So you've decided to take the plunge and try growing some of your bedding plants on your own from seed. Or perhaps you're already among the initiated, but have had some disappointing failures. I've found that instructions from seed sellers can vary considerably regarding the appropriate germination and growing conditions of a particular plant.
(Editor's Note: This article was originally published on February 20, 2009. Your comments are welcome, but please be aware that authors of previously published articles may not be able to respond to your questions.)
The image on the right is of Meconopsis betonicifolia, considered the Holy Grail of Poppydom. Who could resist its fabulous blue color? Certainly not I. Finding no source for live plants, I was determined to grow it from seed. Neophyte that I was at that time, I ordered a packet of seeds from the first vendor I came across on the Internet. There were no instructions as to how to germinate and grow this plant. No matter. I was hooked. When the seeds arrived, my heart sank as I read the instructions on the packet. Not only was this one of the most difficult plants to propagate from seed, the only climate it could thrive in was the Pacific Northwest. I live in Iowa.
The famous Himalayan Blue Poppy
If you've been purchasing your spring bedding plants and hardy perennials at garden centers or via mail order in the past, why not try your hand at starting a few varieties from seed indoors this year? It's fun to get a head start on the upcoming garden season and will lift your spirits when you see those seedlings you've been nurturing poke their little green heads up through the soil. In these times of difficult economic circumstances, the fact that plants grown from seed can be much less expensive than those in bought in stores might be another motivator to try growing plants from seed. However, as my experience above illustrates, there are pitfalls that can trip you up. Growing seedlings indoors requires high quality seeds, a well-drained, disease-free growing medium, containers, proper temperature and moisture conditions, and adequate light.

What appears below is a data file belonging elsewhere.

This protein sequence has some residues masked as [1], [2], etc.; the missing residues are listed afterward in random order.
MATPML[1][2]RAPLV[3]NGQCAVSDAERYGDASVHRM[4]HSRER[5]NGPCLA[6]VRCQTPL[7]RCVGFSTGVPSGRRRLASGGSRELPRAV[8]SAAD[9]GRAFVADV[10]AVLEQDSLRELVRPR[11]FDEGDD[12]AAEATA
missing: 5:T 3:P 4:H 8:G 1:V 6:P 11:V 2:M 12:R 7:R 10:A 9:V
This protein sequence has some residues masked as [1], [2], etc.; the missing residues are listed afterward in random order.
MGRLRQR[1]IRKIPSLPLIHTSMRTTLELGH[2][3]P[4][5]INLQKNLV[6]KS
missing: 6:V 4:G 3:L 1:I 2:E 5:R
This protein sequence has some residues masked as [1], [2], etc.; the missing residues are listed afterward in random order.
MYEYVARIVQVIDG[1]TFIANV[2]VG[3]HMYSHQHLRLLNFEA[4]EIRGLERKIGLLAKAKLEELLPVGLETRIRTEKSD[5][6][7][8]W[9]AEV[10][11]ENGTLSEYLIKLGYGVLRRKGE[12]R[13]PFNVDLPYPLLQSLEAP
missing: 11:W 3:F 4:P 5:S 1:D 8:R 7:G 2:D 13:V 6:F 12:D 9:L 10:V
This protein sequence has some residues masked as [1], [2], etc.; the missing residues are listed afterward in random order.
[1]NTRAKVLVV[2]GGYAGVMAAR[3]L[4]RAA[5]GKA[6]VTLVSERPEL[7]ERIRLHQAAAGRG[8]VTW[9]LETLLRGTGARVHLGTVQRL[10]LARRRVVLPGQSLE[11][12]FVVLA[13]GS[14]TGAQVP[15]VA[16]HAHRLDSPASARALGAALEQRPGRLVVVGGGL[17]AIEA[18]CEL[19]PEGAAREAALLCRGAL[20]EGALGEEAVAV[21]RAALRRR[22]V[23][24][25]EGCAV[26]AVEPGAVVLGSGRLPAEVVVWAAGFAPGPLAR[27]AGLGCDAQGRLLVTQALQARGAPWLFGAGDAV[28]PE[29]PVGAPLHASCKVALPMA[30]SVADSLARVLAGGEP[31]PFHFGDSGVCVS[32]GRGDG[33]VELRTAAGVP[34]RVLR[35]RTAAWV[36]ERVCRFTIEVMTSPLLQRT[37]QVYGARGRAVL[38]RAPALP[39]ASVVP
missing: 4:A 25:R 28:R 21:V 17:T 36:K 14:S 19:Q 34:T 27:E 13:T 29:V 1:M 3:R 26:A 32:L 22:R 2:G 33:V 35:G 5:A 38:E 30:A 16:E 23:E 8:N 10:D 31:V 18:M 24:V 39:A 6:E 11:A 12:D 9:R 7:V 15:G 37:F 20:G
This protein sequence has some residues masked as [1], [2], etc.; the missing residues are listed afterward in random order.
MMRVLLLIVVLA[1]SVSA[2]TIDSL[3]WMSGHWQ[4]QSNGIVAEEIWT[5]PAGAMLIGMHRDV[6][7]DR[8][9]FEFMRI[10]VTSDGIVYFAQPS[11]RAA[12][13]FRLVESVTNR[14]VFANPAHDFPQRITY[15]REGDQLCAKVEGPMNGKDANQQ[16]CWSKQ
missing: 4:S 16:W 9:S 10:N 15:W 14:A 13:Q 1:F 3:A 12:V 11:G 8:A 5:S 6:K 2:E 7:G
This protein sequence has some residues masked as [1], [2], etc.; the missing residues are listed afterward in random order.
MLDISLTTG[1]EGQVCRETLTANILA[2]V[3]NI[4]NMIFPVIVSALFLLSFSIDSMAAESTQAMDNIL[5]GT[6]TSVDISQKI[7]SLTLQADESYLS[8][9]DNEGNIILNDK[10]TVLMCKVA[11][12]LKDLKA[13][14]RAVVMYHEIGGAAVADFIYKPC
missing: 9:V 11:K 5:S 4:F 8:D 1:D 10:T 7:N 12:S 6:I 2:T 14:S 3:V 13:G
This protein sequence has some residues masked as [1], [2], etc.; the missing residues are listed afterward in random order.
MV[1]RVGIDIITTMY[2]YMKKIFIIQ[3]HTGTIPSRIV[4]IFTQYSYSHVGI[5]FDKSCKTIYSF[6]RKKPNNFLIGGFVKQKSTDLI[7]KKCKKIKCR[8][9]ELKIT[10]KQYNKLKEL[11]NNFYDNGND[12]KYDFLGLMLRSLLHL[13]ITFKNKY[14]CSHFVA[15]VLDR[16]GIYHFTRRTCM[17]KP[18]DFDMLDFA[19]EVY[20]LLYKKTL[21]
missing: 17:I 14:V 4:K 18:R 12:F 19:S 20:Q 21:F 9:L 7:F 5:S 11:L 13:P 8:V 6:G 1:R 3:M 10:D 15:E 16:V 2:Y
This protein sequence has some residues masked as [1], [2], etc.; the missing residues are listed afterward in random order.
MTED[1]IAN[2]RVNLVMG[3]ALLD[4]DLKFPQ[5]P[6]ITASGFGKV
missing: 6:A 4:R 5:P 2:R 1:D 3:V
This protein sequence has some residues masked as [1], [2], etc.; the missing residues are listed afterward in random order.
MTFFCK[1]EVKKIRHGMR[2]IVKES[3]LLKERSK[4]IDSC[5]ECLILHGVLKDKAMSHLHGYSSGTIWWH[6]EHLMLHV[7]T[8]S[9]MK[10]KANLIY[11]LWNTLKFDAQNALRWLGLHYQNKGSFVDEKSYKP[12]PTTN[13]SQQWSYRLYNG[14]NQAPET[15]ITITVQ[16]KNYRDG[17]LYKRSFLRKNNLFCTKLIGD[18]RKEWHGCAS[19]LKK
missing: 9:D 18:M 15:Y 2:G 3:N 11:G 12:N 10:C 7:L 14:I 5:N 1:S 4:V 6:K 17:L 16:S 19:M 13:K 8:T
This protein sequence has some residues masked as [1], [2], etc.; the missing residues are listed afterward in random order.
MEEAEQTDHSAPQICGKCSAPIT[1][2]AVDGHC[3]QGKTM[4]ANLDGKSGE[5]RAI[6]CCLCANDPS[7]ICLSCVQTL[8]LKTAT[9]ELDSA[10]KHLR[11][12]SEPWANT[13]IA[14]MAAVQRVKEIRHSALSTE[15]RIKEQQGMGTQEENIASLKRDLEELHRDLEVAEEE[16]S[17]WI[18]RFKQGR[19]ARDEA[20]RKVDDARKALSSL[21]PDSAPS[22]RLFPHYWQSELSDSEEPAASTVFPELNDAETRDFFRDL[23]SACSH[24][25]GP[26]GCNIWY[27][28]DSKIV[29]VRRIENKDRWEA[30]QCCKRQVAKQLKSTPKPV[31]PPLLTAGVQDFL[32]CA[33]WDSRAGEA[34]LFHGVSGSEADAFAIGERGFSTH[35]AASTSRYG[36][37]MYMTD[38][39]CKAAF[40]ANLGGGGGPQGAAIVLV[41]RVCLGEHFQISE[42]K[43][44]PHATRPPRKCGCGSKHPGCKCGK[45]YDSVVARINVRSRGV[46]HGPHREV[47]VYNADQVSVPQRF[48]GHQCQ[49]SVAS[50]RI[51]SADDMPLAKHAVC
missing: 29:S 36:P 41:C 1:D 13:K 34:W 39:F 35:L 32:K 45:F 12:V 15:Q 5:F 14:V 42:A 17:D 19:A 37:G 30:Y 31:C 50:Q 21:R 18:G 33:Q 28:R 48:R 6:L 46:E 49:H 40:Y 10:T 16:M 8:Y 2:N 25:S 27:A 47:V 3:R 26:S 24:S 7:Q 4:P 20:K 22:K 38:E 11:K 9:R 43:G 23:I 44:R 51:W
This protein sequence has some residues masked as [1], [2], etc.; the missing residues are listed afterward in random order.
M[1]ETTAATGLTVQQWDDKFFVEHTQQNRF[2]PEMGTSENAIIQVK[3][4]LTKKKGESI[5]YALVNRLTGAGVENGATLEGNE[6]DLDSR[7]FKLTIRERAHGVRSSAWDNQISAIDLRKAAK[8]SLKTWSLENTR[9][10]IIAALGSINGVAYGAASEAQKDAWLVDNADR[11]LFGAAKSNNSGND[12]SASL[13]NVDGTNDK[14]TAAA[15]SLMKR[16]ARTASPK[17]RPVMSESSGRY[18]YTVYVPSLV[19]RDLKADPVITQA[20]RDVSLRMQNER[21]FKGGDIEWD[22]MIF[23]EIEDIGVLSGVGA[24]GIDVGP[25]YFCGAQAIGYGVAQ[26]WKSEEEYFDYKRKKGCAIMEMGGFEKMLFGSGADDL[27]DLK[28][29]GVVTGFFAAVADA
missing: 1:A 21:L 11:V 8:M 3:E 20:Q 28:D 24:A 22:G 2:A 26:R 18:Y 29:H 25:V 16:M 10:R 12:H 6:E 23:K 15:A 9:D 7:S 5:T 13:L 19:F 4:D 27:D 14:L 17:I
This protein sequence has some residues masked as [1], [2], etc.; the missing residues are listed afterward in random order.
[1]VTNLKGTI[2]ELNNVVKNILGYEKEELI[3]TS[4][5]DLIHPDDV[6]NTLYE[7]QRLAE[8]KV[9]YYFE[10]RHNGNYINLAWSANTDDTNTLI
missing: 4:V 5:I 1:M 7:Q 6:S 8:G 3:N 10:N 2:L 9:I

The aim of this article is to arm you with knowledge about the ease of growing various varieties and to provide links (located at the end of this article) to helpful seed-starting resources.
In Table 1 below, I've listed flowering plants alphabetically and categorized them as (1) easy-to-grow, (2) some experience necessary, and (3) not worth the bother. With the category (1) plants, you simply sow the seed at room temperature, provide appropriate light, and don't let the seeding medium dry out. Category (2) plants bear seed that may be very tiny, difficult to handle, and often require cold treatment in order to germinate. The third category lists seeds that may not come true to the mother plant, may require a complicated temperature treatment (perhaps multiple shifts from cold to warm temperatures), may require skilled light treatment, may take an unusually long time to germinate (up to a year or more), or may not reach flowering size for many years (peony seed, for example, takes about five years).
An enthusiastic gardener for over 50 years, my first plant was a potted Ponderosa Lemon tree ordered from a comic book ad at age 15. I still have it, and itís still bearing lemons! My wife and I garden on 3/4 of an acre, both flowers and vegetables. Although our garden is private, it's listed with the Smithsonian Institution in its Archives of American Gardens and is on the National Register of Historic Places. We garden organically and no-till. Our vegetable garden contains a seed bank of vegetables brought to this country from Germany in the mid-1800s. For more info: http://davesgarden.com/community/blogs/m/LarryR/. Photos that appear in my articles without credit are my own.